Toombs, Robert A. (1810–1885)
TOOMBS, ROBERT A. (1810–1885)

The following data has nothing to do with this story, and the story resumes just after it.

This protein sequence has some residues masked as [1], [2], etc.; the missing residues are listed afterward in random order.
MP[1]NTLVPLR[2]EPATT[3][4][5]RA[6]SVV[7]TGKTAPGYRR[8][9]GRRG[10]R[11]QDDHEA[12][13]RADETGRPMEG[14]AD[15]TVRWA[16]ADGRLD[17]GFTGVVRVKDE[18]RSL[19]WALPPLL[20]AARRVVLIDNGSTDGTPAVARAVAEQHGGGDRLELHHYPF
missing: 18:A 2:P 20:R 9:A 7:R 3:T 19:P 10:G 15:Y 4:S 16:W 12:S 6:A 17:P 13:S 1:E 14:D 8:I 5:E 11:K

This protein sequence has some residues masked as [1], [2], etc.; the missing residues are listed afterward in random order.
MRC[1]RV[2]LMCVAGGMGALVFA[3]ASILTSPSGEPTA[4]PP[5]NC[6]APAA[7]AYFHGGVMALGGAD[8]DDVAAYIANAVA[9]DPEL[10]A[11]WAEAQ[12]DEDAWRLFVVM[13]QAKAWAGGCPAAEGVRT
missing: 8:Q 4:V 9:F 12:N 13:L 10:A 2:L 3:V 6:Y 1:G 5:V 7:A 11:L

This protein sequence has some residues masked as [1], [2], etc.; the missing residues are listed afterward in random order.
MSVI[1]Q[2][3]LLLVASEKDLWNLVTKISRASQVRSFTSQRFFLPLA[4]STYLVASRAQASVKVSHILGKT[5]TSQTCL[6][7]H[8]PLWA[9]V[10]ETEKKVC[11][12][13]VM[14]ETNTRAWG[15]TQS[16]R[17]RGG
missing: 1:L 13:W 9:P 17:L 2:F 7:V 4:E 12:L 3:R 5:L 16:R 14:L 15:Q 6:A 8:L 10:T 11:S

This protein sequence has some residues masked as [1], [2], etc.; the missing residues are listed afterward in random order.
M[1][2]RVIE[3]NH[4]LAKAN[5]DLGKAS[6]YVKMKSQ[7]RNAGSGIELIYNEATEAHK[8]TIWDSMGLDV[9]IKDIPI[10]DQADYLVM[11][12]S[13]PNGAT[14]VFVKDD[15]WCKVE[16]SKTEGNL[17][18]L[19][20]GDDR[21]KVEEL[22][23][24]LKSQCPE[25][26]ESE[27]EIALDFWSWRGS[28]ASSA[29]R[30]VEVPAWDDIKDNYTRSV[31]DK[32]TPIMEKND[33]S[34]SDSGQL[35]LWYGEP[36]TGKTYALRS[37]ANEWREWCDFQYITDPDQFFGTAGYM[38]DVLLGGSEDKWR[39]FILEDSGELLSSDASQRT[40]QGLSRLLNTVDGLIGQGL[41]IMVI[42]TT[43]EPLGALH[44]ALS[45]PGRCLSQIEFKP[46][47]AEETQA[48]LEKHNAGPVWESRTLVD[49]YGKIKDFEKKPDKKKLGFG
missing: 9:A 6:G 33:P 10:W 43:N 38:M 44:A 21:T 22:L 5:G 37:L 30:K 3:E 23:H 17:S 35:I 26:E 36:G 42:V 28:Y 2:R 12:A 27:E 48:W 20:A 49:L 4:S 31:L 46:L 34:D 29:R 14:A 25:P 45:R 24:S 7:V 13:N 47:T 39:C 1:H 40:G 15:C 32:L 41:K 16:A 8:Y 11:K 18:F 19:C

A Georgia attorney educated at Schenectady's Union College, Robert Augustus Toombs was a congressman (1843–1853) and senator (1853–1861) before becoming a secession leader. Initially a conservative whig and an ally of alexander stephens, Toombs became a Democrat, but not a fire-eater, after the compromise of 1850. In 1856 he supported the admission of Kansas without slavery, if the settlers there voted for statehood on that basis. In 1860 Toombs worked for a united Democratic Party, but despite this goal and his previous support for stephen a. douglas in the senate, Toombs opposed Douglas's presidential aspirations. After abraham lincoln's election Toombs supported the Crittenden Compromise, and he also offered his own. When compromise failed, he returned to Georgia as a secession leader, writing a report for the Georgia Secession Convention explaining why dis-union was necessary. Appointed Confederate secretary of state, Toombs resigned after five months to accept a rebel army commission. When he was denied a promotion after Antietam, Toombs left the army and became a critic of jefferson davis's economic inefficiency, confederate violations of civil liberties, and conscription. In 1865 he escaped to England; he returned in 1867 to lead Georgia's anti-reconstruction forces. He dominated Georgia's 1877 constitutional convention, which paved the way for black disfranchisement, and, at Toombs's insistence, severely limited corporate charters and railroad development. Toombs never petitioned for citizenship, and although a successful attorney, never again held public office.